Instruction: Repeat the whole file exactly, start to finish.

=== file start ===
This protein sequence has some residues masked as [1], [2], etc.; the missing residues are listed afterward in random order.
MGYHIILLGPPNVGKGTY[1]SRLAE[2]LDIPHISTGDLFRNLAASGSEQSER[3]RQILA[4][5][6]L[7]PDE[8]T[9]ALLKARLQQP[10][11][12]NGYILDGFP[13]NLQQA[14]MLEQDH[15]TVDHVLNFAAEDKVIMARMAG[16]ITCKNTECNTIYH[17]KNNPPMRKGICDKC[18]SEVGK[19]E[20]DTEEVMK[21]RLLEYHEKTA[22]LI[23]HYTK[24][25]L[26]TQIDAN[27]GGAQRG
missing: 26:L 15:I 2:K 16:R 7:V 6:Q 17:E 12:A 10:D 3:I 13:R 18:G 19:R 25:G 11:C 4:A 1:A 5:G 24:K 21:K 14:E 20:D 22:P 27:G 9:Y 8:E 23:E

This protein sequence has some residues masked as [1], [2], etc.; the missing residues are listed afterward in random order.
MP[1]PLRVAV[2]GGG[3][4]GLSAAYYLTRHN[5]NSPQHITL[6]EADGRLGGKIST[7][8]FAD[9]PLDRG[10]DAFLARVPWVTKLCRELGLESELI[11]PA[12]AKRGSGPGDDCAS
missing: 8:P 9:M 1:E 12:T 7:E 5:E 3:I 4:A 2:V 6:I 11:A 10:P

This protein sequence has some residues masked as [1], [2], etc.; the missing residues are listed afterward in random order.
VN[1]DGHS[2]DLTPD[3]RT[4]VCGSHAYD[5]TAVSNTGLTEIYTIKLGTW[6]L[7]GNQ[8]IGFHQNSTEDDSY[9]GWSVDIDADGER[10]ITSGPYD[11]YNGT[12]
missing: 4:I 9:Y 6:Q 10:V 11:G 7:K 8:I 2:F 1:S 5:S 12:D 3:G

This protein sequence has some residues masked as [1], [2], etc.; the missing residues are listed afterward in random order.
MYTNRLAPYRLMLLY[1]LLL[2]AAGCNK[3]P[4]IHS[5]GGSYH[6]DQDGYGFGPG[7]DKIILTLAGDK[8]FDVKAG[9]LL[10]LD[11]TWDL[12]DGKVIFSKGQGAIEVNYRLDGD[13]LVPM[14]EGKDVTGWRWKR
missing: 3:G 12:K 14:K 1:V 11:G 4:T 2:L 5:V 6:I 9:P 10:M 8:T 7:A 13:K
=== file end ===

This protein sequence has some residues masked as [1], [2], etc.; the missing residues are listed afterward in random order.
MGYHIILLGPPNVGKGTY[1]SRLAE[2]LDIPHISTGDLFRNLAASGSEQSER[3]RQILA[4][5][6]L[7]PDE[8]T[9]ALLKARLQQP[10][11][12]NGYILDGFP[13]NLQQA[14]MLEQDH[15]TVDHVLNFAAEDKVIMARMAG[16]ITCKNTECNTIYH[17]KNNPPMRKGICDKC[18]SEVGK[19]E[20]DTEEVMK[21]RLLEYHEKTA[22]LI[23]HYTK[24][25]L[26]TQIDAN[27]GGAQRG
missing: 26:L 15:I 2:K 16:R 7:V 6:Q 17:E 12:A 10:D 3:I 13:R 18:G 19:R 25:G 11:C 4:A 1:A 5:G 24:K 21:K 14:E 20:D 22:P 27:G 9:Y 8:E 23:E

This protein sequence has some residues masked as [1], [2], etc.; the missing residues are listed afterward in random order.
MP[1]PLRVAV[2]GGG[3][4]GLSAAYYLTRHN[5]NSPQHITL[6]EADGRLGGKIST[7][8]FAD[9]PLDRG[10]DAFLARVPWVTKLCRELGLESELI[11]PA[12]AKRGSGPGDDCAS
missing: 8:P 9:M 1:E 12:T 7:E 5:E 3:I 4:A 2:V 6:I 11:A 10:P

This protein sequence has some residues masked as [1], [2], etc.; the missing residues are listed afterward in random order.
VN[1]DGHS[2]DLTPD[3]RT[4]VCGSHAYD[5]TAVSNTGLTEIYTIKLGTW[6]L[7]GNQ[8]IGFHQNSTEDDSY[9]GWSVDIDADGER[10]ITSGPYD[11]YNGT[12]
missing: 4:I 9:Y 6:Q 10:V 11:G 7:K 8:I 2:F 1:S 5:S 12:D 3:G

This protein sequence has some residues masked as [1], [2], etc.; the missing residues are listed afterward in random order.
MYTNRLAPYRLMLLY[1]LLL[2]AAGCNK[3]P[4]IHS[5]GGSYH[6]DQDGYGFGPG[7]DKIILTLAGDK[8]FDVKAG[9]LL[10]LD[11]TWDL[12]DGKVIFSKGQGAIEVNYRLDGD[13]LVPM[14]EGKDVTGWRWKR
missing: 3:G 12:K 14:K 1:V 11:G 4:T 2:L 5:V 6:I 9:P 10:M 8:T 7:A 13:K